In this issue, Technology Review highlights 10 Breakthrough Technologies. Not all breakthroughs are created equal. Some arrive more or less as usable things; others mainly set the stage for innovations that emerge later, and we have to estimate when that will be. But we’d bet that every one of the milestones on this list will be worth following in the coming years.
Turn to Science News for the latest coverage of biology, astronomy, the physical sciences, behavioral sciences, math and computers, chemistry, and earth science. Since its debut in 1922, the publication has been known for its sharp writing and up-to-date coverage of the latest scientific research. Science News is committed to providing reports on scientific and technical developments that the layman will find interesting and easy to digest.
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Scientific American is the most well-known and most highly-respected science and technology monthly in the world. It plays a vital role in bringing scientific and technological achievement to the attention of the general public. Get the latest issue or subscribe!
"Interesting marred by poor narration"
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"Variety of Narrators &"
Barbara Kantrowitz, senior editor at the Hechinger Report, a nonprofit news organization focused on education journalism, reports on why science students learn less when they are expected to listen passively.
When tragedy strikes, most of us ultimately rebound surprisingly well. Where does such resilience come from?
Rob Dunn, a biologist at North Carolina State University, writes about how digestion is far too messy a process to accurately convey in neat numbers.
Self-control is not just a puritanical virtue. It is a key psychological trait that breeds success at work and play - and in overcoming life’s hardships.
In this issue: "Shock Medicine": Doctors may soon treat inflammatory autoimmune disorders with electricity. "Ebola War": The largest outbreak of Ebola on record jump-started the development of two experimental vaccines and a couple of promising treatments. "Oceans from the Skies": New evidence is rekindling the debate over whether comets, asteroids, or other things entirely were the source of our planet’s seas. "Our Transparent Future": No secret is safe in the digital age and how the implications for our institutions are downright Darwinian.
Amy Arnsten, a professor of neurobiology at Yale School of Medicine, Carolyn M. Mazure, a professor of psychiatry and psychology at Yale School of Medicine, and Rajita Sinha, director of the Yale Stress Center, report on how stress cripples your brain.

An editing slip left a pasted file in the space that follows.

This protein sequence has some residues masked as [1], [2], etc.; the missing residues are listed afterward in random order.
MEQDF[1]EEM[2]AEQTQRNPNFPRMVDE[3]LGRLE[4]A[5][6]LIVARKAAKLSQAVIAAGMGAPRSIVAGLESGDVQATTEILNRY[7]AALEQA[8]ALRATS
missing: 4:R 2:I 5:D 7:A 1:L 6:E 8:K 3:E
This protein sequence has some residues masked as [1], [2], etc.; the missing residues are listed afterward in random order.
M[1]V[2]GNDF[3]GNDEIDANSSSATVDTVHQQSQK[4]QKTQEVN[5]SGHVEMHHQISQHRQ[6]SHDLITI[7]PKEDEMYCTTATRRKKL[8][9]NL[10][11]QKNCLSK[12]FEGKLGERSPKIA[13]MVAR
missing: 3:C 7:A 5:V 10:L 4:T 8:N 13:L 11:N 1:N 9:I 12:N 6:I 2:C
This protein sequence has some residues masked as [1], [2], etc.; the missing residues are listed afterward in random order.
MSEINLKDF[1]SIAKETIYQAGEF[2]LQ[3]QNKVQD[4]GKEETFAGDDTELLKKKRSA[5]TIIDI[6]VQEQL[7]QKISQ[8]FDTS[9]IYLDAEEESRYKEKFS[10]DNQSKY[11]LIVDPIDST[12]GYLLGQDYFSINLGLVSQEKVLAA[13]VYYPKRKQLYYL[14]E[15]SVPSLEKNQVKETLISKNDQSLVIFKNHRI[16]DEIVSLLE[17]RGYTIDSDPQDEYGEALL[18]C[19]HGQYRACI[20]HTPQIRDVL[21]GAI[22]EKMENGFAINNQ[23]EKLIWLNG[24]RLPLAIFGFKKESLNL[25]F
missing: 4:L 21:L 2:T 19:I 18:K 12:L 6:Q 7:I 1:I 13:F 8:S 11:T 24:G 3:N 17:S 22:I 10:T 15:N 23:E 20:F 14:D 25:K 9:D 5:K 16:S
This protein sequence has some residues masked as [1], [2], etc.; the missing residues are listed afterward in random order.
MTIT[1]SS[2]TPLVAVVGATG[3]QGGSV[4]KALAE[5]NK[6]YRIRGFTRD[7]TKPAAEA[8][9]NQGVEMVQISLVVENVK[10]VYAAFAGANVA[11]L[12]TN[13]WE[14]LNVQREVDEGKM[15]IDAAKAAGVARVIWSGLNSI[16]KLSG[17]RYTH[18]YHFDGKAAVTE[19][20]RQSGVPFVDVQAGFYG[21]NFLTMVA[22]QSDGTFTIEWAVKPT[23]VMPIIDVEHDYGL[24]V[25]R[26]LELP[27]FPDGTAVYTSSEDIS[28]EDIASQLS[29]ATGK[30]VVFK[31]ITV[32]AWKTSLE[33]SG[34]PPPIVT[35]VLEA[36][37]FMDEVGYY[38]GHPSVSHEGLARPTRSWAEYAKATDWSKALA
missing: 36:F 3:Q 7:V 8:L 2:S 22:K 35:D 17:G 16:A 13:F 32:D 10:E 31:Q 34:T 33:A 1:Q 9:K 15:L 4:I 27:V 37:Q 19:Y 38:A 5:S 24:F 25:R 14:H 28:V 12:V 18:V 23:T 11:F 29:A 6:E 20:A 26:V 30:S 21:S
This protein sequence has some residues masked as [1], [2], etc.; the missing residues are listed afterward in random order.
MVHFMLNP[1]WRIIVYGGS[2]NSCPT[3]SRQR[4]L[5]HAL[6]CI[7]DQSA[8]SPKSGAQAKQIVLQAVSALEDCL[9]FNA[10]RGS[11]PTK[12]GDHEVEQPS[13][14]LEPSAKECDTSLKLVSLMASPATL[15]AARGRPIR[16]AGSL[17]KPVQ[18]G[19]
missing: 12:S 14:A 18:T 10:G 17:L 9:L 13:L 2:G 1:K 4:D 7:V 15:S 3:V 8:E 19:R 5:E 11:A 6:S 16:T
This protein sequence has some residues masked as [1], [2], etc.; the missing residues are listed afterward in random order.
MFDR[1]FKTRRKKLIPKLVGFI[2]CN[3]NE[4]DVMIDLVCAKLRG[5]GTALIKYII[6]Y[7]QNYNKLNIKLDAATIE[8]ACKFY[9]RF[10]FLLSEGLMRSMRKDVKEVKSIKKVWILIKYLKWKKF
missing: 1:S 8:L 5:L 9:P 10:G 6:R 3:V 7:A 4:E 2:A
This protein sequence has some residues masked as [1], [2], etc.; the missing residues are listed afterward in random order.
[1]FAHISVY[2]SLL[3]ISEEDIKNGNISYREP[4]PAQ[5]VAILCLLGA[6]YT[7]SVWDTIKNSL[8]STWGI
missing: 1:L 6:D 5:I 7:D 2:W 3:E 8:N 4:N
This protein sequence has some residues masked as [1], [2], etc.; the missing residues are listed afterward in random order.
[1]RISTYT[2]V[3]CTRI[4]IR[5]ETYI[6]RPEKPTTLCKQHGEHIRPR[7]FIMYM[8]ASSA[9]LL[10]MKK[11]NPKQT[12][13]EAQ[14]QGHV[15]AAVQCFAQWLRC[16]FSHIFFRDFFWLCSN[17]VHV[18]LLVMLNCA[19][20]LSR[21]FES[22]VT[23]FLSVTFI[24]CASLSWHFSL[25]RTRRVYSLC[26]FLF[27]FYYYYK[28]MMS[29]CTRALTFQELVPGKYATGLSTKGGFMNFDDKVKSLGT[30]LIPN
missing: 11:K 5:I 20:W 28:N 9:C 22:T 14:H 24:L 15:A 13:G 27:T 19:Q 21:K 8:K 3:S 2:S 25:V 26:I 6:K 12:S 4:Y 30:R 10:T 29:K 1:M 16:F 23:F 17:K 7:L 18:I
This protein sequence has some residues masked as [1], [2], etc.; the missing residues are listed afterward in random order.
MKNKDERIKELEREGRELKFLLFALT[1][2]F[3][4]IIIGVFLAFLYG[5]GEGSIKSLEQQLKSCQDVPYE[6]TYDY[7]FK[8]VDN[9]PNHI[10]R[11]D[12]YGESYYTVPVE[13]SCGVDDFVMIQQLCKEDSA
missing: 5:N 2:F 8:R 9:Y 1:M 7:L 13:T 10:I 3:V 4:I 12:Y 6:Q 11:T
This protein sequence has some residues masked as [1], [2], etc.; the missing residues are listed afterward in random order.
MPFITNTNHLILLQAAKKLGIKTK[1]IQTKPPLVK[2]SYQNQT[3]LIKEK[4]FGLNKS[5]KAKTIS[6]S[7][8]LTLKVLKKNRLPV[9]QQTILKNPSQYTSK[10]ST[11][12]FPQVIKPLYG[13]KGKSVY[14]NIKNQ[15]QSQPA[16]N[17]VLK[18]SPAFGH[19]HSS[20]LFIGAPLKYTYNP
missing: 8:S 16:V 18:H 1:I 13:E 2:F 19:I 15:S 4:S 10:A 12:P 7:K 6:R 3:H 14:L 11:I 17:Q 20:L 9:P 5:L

This edition of Scientific American Mind contains seven articles. The cover story deals with synesthesia, when senses blend together in the brain. Also in this issue: thrill seeking, intelligence drugs, power trips, first impressions, the winter blues and lastly better work through relaxation.
Researchers have created a versatile method for producing three-dimensional objects from a puddle of goo in mere minutes - faster than current 3-D printers by orders of magnitude.
"Neandertal Minds": Analyses of anatomy, DNA and cultural remains have yielded tantalizing insights into the inner lives of our mysterious extinct cousins. "Can We Mine a Black Hole?": The intricacies involved in mining energy out of one of the strangest and most fascinating objects found in outer space. "The Clocks Within Us": Genes in the liver, pancreas and other tissues keep the various parts of the body in sync – and how timing miscues may lead to diabetes, depression and other illnesses. "A Puzzle for the Planet": Our future depends on whether we can craft an integrated and sustainable new system for providing food, water and energy.
James L. McGaugh, a research professor specializing in the neurobiology of learning and memory at the University of California, Irvine, and Aurora LePort, a graduate student in neuroscience, write about how neuroscientists have discovered that some people can remember the details of events from 20 years ago almost as well as those experienced today.
"Perchance to Prune": Connections among nerve cells grow weaker during sleep, which seems to aid memory. "Why Exercise Works Magic": Being active is good for many reasons beyond the old familiar ones. "What Is Real?": The world may consist of bundles of properties, such as color and shape. "The Surprising Origins of Life’s Complexity": Scientists are exploring how organisms can evolve elaborate structures without Darwinian selection.